Effects on teachers - In the successful projects, there was evidence that teachers exhibited greater confidence in their ability to manage challenging behaviour; felt that they had acquired more strategies for working with difficult pupils; and believed that pupils had been retained in school who might otherwise have been excluded. There was evidence from both types of project that in the region of 80% of pupils supported had been retained in mainstream education. Teachers felt supported by the projects and exhibited an increased understanding of children at risk of exclusion acknowledging their individuality and the need for teaching and classroom management strategies to take account of it.
Developing responsibility in pupils for their own behaviour - Successful projects encouraged pupils to take responsibility for their own behaviour and gave them strategies to assist in self-monitoring and developing self reliance. They were consulted and actively involved in identifying targets for themselves. Their self-development was further enhanced by encouraging them to act as mentors to younger pupils, provide mutual support for each other and adopt the positive self-management strategies they had acquired in a variety of situations.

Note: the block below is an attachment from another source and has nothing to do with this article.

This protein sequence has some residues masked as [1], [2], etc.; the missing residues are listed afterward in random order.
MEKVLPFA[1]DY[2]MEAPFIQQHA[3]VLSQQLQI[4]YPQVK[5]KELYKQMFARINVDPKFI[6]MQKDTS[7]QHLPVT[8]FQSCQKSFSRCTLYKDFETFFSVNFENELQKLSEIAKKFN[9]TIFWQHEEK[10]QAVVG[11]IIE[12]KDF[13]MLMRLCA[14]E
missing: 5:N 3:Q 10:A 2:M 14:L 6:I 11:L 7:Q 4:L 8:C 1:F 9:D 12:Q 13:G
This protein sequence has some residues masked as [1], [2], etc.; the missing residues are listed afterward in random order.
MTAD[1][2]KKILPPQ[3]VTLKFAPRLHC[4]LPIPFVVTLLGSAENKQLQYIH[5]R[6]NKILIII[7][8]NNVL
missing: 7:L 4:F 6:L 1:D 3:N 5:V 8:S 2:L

The role of parents - Successful projects actively involved parents. This was achieved in a variety of ways: providing them with support; giving them opportunities to support each other and their children; involving them in the identification of the needs of their children, decisions concerning strategies for dealing with them and assistance in acquiring the necessary skills; and in some cases providing them with opportunities for accredited training. Successful projects held regular review meetings where parents and pupils were actively involved in decision making.
The development of understanding - Where projects involved all concerned parties, school management, teachers, support staff, parents and pupils, a shared understanding of the issues and a language for discussing and communicating about them evolved.
The research suggested that the setting up of Multi-disciplinary behaviour support teams and In-school centres was not of itself a guarantee of a reduction in exclusions from school. Projects effective in reducing exclusions were implemented with the full commitment of school management; involved the whole school; included parents; and placed the responsibility for their behaviour on pupils. No single intervention, e.g. anger management, peer support, counseling, appeared to be effective unless these criteria were satisfied. Where they were satisfied the projects had cost benefits in the short and long term; promoted a more positive school ethos; and generated change which was likely to continue in the long-term.